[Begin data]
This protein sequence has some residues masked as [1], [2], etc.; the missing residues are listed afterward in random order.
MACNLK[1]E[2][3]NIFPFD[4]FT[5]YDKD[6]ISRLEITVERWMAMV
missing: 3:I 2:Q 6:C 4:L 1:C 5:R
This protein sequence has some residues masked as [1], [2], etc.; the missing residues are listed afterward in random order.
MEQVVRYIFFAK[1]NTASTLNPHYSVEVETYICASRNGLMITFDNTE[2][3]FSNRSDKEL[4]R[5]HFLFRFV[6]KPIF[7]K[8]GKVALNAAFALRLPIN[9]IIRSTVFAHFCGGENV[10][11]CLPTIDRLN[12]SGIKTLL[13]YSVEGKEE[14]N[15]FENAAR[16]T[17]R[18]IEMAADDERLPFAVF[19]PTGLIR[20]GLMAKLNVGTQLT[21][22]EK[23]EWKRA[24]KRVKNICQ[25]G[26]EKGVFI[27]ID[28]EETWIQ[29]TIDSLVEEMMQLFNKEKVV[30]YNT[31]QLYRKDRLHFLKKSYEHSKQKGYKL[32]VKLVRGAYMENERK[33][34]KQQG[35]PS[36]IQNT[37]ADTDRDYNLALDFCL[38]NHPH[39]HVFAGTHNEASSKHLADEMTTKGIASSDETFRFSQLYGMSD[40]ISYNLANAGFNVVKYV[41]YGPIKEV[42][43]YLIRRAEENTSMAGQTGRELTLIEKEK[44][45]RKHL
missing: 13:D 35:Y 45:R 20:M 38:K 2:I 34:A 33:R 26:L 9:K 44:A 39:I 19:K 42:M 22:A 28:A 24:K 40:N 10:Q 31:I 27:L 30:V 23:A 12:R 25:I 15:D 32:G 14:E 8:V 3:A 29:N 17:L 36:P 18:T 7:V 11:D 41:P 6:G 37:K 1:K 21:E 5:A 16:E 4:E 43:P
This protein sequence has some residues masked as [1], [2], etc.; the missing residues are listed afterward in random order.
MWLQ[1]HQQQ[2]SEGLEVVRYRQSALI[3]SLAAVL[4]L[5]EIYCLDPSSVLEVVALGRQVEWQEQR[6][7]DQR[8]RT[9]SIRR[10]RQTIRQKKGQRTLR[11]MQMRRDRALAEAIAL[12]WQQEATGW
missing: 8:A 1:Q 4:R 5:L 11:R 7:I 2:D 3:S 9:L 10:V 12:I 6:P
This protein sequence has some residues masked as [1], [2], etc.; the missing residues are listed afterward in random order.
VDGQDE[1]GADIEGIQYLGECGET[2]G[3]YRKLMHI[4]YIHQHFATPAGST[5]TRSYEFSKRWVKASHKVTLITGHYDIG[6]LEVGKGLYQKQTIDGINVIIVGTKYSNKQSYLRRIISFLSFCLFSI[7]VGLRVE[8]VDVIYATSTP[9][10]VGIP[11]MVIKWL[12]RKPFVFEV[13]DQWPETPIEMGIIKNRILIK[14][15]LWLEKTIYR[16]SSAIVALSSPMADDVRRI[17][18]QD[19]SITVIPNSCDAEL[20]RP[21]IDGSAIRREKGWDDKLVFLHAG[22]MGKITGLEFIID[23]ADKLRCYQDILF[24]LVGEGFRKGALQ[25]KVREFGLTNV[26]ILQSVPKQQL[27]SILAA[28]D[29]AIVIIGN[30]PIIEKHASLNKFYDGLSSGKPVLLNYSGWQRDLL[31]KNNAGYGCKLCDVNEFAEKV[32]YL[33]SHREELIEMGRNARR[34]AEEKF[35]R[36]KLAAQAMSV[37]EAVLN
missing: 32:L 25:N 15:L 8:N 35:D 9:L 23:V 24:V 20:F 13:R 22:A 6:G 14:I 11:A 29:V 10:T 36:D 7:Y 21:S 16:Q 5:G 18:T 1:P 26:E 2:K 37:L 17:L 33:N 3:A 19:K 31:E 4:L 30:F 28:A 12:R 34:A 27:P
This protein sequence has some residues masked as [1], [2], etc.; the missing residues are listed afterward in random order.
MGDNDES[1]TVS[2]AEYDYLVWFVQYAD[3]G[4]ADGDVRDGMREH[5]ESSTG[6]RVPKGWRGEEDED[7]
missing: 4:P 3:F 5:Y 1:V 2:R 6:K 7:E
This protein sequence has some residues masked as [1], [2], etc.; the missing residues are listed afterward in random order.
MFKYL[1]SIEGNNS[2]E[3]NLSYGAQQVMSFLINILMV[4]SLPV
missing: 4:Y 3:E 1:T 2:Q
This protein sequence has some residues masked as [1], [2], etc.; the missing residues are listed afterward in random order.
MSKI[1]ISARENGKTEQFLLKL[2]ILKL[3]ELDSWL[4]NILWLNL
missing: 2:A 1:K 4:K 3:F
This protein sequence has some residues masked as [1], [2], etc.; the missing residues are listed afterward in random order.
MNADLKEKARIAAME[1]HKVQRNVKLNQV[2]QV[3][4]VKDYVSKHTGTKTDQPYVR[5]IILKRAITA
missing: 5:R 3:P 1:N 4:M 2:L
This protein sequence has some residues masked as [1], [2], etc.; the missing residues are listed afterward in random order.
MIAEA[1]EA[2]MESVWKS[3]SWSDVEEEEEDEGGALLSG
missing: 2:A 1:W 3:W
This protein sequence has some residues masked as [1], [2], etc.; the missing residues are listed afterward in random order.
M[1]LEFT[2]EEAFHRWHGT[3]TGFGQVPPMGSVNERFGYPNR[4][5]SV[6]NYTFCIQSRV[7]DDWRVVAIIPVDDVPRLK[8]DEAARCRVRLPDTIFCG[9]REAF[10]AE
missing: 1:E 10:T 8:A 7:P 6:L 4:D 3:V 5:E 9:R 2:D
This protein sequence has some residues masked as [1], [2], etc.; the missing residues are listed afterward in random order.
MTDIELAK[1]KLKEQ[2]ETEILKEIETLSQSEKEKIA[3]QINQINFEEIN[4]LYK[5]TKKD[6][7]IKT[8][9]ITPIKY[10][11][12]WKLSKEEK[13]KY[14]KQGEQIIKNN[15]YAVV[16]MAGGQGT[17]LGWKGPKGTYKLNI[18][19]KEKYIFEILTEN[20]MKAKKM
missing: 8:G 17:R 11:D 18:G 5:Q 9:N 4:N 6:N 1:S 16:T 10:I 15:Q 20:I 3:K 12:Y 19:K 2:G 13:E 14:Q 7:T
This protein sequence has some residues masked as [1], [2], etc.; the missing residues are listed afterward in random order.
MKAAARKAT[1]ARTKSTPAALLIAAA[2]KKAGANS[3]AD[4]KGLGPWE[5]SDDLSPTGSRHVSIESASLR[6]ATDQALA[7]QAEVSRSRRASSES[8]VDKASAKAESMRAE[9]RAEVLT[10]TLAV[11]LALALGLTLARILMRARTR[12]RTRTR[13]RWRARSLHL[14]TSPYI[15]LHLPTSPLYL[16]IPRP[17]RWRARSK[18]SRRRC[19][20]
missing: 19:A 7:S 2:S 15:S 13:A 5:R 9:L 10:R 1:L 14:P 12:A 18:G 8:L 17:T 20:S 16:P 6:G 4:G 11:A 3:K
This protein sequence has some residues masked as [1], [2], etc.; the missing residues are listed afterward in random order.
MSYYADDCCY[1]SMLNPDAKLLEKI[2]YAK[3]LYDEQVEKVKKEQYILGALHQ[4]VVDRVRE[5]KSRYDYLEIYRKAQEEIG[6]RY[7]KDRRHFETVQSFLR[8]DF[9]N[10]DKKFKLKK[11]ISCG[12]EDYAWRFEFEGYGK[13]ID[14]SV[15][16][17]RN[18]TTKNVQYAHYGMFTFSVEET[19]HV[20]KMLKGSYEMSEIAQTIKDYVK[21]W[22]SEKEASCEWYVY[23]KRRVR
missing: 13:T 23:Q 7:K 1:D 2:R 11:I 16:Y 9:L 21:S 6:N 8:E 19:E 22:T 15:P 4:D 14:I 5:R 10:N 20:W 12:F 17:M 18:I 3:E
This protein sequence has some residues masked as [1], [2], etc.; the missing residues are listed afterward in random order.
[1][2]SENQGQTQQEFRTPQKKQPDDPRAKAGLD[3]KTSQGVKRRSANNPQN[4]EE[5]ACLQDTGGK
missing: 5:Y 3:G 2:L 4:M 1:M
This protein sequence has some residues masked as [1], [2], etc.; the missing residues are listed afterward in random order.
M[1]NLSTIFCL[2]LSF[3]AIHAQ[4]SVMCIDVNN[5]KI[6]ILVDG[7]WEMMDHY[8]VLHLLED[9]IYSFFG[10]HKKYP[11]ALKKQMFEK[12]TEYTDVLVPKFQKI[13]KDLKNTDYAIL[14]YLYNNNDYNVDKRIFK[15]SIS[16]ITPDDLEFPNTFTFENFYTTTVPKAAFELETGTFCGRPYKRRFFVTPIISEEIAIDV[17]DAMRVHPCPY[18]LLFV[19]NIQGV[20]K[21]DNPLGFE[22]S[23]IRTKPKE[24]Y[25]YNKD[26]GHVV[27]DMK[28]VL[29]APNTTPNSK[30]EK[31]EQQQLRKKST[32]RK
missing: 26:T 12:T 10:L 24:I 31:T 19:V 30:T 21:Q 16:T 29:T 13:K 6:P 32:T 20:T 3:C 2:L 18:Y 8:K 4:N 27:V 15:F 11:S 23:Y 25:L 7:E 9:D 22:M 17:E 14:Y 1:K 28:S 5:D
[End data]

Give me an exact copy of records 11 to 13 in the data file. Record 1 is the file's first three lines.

This protein sequence has some residues masked as [1], [2], etc.; the missing residues are listed afterward in random order.
MTDIELAK[1]KLKEQ[2]ETEILKEIETLSQSEKEKIA[3]QINQINFEEIN[4]LYK[5]TKKD[6][7]IKT[8][9]ITPIKY[10][11][12]WKLSKEEK[13]KY[14]KQGEQIIKNN[15]YAVV[16]MAGGQGT[17]LGWKGPKGTYKLNI[18][19]KEKYIFEILTEN[20]MKAKKM
missing: 8:G 17:R 11:D 18:G 5:Q 9:N 4:N 6:N 1:S 16:T 10:I 15:Q 20:I 3:K 12:Y 19:K 2:G 13:E 14:Q 7:T
This protein sequence has some residues masked as [1], [2], etc.; the missing residues are listed afterward in random order.
MKAAARKAT[1]ARTKSTPAALLIAAA[2]KKAGANS[3]AD[4]KGLGPWE[5]SDDLSPTGSRHVSIESASLR[6]ATDQALA[7]QAEVSRSRRASSES[8]VDKASAKAESMRAE[9]RAEVLT[10]TLAV[11]LALALGLTLARILMRARTR[12]RTRTR[13]RWRARSLHL[14]TSPYI[15]LHLPTSPLYL[16]IPRP[17]RWRARSK[18]SRRRC[19][20]
missing: 19:A 7:S 2:S 15:S 13:A 5:R 9:L 10:R 1:L 14:P 12:A 18:G 8:L 17:T 20:S 16:P 6:G 4:G 11:A 3:K
This protein sequence has some residues masked as [1], [2], etc.; the missing residues are listed afterward in random order.
MSYYADDCCY[1]SMLNPDAKLLEKI[2]YAK[3]LYDEQVEKVKKEQYILGALHQ[4]VVDRVRE[5]KSRYDYLEIYRKAQEEIG[6]RY[7]KDRRHFETVQSFLR[8]DF[9]N[10]DKKFKLKK[11]ISCG[12]EDYAWRFEFEGYGK[13]ID[14]SV[15][16][17]RN[18]TTKNVQYAHYGMFTFSVEET[19]HV[20]KMLKGSYEMSEIAQTIKDYVK[21]W[22]SEKEASCEWYVY[23]KRRVR
missing: 13:T 23:Q 7:K 1:D 2:R 11:I 16:Y 9:L 21:S 6:N 8:E 19:E 22:T 15:P 4:D 14:I 5:R 10:N 20:W 12:F 17:M 18:I 3:E